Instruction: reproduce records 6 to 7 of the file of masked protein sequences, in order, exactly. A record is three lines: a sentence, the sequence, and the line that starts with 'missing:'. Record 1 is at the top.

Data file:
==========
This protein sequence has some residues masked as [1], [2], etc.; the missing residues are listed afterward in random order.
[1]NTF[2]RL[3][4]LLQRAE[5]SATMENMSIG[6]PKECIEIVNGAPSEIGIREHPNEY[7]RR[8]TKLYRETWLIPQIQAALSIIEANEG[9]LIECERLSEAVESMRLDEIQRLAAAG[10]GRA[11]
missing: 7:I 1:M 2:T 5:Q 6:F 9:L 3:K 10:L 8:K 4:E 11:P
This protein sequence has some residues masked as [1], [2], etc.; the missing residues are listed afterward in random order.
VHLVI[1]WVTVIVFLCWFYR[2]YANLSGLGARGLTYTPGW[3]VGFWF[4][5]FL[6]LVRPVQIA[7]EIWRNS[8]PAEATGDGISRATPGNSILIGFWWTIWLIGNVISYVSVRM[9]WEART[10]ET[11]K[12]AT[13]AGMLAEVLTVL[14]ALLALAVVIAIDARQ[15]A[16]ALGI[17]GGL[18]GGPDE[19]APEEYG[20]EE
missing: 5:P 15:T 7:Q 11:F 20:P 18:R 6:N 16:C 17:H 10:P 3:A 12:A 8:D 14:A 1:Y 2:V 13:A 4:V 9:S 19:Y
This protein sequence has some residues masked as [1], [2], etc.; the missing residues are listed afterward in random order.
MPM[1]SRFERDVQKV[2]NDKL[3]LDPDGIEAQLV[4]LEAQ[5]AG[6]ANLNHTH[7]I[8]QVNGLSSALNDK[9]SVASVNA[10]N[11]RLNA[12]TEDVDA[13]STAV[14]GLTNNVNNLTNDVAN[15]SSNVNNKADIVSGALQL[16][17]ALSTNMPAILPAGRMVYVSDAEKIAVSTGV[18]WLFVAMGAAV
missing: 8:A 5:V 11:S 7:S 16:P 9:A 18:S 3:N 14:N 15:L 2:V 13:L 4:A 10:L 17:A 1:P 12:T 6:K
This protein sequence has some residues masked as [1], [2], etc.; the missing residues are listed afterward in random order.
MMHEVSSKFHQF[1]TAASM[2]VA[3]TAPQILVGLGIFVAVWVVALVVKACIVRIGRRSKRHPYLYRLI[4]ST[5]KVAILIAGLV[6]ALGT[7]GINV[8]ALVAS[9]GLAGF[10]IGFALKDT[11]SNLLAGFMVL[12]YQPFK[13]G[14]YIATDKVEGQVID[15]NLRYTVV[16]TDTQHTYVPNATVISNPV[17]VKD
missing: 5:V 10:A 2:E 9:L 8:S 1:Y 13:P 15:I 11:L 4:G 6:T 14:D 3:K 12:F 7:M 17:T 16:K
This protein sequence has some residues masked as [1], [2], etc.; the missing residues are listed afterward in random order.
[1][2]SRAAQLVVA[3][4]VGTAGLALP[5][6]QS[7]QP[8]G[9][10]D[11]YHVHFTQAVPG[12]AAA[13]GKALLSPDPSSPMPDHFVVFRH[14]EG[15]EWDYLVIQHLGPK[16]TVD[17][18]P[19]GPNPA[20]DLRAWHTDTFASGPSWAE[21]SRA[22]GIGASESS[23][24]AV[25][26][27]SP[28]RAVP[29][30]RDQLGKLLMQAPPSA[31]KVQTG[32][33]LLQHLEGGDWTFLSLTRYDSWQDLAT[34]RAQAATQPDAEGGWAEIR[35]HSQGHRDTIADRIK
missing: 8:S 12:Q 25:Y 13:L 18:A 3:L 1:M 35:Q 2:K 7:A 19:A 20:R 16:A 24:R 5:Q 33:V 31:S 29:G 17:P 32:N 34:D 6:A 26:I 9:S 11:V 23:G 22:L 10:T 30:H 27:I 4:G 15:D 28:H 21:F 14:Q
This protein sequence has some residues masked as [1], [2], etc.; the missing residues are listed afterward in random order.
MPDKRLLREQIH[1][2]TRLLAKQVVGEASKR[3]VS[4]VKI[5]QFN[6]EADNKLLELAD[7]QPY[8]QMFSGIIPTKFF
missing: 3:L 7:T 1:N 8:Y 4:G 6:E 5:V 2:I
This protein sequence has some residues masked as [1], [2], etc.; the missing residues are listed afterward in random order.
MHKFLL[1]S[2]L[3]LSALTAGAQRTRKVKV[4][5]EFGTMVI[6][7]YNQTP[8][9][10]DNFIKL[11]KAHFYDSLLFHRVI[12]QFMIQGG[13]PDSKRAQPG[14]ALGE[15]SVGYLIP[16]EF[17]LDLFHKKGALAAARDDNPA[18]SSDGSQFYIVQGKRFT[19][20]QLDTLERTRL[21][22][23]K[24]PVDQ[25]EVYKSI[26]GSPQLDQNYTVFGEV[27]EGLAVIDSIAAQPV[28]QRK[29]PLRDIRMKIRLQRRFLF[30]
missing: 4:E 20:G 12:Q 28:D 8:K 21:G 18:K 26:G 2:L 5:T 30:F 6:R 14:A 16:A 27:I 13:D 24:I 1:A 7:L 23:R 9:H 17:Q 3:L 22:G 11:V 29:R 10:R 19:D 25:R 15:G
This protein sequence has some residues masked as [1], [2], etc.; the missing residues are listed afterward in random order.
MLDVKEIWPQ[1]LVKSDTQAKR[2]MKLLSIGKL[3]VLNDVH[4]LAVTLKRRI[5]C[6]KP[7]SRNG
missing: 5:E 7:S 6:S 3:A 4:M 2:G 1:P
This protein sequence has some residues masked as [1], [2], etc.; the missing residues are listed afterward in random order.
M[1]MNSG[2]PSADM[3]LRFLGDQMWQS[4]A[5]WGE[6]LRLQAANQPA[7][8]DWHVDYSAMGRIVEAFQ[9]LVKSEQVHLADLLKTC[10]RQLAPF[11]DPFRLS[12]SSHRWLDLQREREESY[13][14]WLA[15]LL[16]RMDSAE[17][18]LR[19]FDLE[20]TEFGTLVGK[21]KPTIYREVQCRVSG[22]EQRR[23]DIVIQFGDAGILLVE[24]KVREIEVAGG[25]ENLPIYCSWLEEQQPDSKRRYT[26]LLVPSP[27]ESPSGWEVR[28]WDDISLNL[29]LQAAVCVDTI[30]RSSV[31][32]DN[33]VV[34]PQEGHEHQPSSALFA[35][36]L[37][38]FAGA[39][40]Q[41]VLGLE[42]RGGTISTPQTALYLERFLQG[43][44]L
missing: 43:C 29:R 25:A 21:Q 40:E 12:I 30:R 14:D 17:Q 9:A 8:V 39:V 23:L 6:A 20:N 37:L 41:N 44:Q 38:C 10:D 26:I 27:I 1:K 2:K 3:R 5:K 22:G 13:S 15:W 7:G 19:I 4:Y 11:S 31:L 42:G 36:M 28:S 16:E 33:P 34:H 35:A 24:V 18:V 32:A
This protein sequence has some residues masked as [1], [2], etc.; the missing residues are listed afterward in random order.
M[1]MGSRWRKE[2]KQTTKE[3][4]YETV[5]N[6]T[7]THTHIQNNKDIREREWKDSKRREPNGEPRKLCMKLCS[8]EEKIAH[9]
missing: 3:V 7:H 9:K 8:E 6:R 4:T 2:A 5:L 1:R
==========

This protein sequence has some residues masked as [1], [2], etc.; the missing residues are listed afterward in random order.
MPDKRLLREQIH[1][2]TRLLAKQVVGEASKR[3]VS[4]VKI[5]QFN[6]EADNKLLELAD[7]QPY[8]QMFSGIIPTKFF
missing: 3:L 7:T 1:N 8:Y 4:G 6:E 5:V 2:I
This protein sequence has some residues masked as [1], [2], etc.; the missing residues are listed afterward in random order.
MHKFLL[1]S[2]L[3]LSALTAGAQRTRKVKV[4][5]EFGTMVI[6][7]YNQTP[8][9][10]DNFIKL[11]KAHFYDSLLFHRVI[12]QFMIQGG[13]PDSKRAQPG[14]ALGE[15]SVGYLIP[16]EF[17]LDLFHKKGALAAARDDNPA[18]SSDGSQFYIVQGKRFT[19][20]QLDTLERTRL[21][22][23]K[24]PVDQ[25]EVYKSI[26]GSPQLDQNYTVFGEV[27]EGLAVIDSIAAQPV[28]QRK[29]PLRDIRMKIRLQRRFLF[30]
missing: 4:E 20:G 12:Q 28:D 8:K 21:G 18:K 26:G 2:L 5:T 30:F 6:R 14:A 16:A 27:I 13:D 24:I 1:A 7:L 23:R 9:H 17:Q 3:L 22:G 11:V 29:R 10:R 19:D 25:R 15:G